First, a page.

In the featured article “Unshackling Bonds,” the author Howard S. Marks, justifies his point of view that how important the bible of stock market – Security Analysis is.
The author begun his studies in the time that the theory of finance and investment was new and not many people knew that. At that time, the students of finance were told that the Security Analysis: a guidebook to the impossible task of beating an inefficient market was no use. The author leaned a lot from this book and found some investment standards. They are: a) a fiduciary who lost money for his beneficiaries in a nonqualifying investment could be forced to make good the losses, b) individual losing investments need not give rise to penalties if the fiduciary’s decisions and results were acceptable in toto, c) the addition of a “risky asset” to a portfolio could reduce the portfolio’s overall riskiness by increasing its diversification, d) good-enough performance prospects can compensate for the riskiness of a risky investment, rendering it attractive and prudent ( Marks, 125).
In the Investment versus Speculation, the author finds some statements to effect that some bond is or is not appropriate for investment. Today, investing is not just purchasing stocks and bonds, also the jewelry or real estate. For years ago, investing was not the same meaning as today. Investing meant the purchase of financial assets that by their intrinsic nature satisfied the requirements of conservatism, prudence and safety. The author was able to see further about these statement after learning of Security Analysis.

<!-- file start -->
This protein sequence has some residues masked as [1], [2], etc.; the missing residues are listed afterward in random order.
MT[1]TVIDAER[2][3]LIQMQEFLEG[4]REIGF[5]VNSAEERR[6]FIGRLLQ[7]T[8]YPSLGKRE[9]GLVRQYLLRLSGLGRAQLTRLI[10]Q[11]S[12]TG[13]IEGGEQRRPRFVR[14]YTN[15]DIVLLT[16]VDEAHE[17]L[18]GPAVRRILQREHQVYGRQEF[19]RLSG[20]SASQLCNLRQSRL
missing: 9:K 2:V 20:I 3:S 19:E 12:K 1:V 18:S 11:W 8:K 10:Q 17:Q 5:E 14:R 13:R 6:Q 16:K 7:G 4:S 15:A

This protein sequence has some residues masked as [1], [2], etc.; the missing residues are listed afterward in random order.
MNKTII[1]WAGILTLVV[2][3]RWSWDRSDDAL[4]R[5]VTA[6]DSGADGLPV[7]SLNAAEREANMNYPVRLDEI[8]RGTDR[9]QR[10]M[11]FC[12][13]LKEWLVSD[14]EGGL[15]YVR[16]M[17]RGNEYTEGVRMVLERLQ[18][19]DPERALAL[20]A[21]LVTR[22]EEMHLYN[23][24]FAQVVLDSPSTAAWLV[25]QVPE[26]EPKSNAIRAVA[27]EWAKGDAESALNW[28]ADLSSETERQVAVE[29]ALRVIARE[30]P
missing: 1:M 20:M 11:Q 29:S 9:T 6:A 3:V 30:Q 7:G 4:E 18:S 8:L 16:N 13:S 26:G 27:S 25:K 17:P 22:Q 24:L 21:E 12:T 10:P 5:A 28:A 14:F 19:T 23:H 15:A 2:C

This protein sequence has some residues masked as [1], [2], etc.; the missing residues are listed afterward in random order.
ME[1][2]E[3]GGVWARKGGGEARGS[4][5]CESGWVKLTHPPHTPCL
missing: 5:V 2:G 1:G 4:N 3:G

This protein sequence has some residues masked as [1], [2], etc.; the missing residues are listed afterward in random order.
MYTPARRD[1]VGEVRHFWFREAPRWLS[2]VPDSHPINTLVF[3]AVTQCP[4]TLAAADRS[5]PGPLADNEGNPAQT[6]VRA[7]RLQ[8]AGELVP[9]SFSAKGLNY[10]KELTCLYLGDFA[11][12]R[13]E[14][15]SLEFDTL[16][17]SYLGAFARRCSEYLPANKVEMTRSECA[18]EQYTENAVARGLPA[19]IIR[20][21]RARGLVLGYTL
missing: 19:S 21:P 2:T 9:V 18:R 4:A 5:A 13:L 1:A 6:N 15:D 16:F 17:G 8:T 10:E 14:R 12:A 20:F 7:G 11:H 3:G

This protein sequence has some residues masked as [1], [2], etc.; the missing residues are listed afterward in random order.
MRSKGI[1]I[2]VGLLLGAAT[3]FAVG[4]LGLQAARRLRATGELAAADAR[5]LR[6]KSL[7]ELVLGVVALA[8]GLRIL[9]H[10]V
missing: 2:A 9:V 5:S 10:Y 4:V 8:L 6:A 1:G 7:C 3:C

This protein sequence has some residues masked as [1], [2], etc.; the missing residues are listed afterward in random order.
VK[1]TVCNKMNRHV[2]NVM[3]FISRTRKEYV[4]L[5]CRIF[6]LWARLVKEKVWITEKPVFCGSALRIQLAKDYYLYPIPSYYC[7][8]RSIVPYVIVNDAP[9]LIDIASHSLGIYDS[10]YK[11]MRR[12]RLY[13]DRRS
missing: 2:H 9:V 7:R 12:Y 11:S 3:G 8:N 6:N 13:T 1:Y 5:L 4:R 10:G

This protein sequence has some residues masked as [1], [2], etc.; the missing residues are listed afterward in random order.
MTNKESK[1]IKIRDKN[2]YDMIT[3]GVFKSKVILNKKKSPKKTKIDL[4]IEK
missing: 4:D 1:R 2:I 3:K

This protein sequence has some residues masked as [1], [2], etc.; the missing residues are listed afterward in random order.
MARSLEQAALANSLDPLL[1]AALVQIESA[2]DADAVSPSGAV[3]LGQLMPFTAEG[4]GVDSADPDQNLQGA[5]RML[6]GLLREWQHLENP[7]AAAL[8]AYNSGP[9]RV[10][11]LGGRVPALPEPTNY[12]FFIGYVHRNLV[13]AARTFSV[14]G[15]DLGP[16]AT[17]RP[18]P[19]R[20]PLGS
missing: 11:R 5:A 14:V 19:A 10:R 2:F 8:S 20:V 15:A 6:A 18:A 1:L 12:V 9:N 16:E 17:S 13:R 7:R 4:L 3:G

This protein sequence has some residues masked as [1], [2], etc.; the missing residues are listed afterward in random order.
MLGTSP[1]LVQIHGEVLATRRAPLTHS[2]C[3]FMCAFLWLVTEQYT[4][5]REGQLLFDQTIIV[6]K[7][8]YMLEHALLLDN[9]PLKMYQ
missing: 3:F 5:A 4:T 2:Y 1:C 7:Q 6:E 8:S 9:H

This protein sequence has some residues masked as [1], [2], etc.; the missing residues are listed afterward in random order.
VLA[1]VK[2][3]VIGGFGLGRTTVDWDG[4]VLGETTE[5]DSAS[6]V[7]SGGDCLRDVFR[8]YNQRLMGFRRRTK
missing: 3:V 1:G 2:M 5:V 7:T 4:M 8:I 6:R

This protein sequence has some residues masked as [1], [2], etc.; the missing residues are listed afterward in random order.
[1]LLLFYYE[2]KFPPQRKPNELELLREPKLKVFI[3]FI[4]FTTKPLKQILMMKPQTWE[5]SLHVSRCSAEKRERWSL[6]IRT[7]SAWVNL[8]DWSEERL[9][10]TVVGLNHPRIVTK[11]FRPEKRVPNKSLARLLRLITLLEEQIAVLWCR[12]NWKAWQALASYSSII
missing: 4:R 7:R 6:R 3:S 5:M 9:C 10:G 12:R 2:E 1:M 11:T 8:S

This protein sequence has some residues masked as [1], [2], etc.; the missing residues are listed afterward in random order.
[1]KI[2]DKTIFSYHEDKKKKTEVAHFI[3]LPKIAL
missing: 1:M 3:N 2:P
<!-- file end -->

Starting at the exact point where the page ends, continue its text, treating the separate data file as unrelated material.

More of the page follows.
In the Investment Realism, the author realize from Security Analysis that in the reality, bond is to pay that matters, credit standards must evolve, mortgages are not better than unsecured debentures, juniors of safer bonds maybe better buys and superior yield can be more attractive.
In the Our Methodology for Bond Investing, the author summarized 7 approaches of bond investing. The first approach is that recognize the asymmetry that underlies all nondistressed bond investing. The primary conception of the bond as commitment with limited return leads us to another important viewpoint toward bond investment. The second approach is focusing on high yield bond portfolios. Each bond should meet the minimum requirement to make sure it is eligible for further consideration. The third approach is that credit risk stems primarily from the quantum of leverage and the firm’s basic instability, the interaction of which in tough times can erode the margin by which interest coverage exceeds debt service requirements. The forth approach is to analysis of individual issues. Security Analysis also reflects many same concerns such as management, interest coverage and so on. The fifth approach is that professional investor should inconsistent take responsibility of “buy-and-hold” investing and the creditworthiness in the portfolio must be revisited no less than quarterly. The sixth approach is…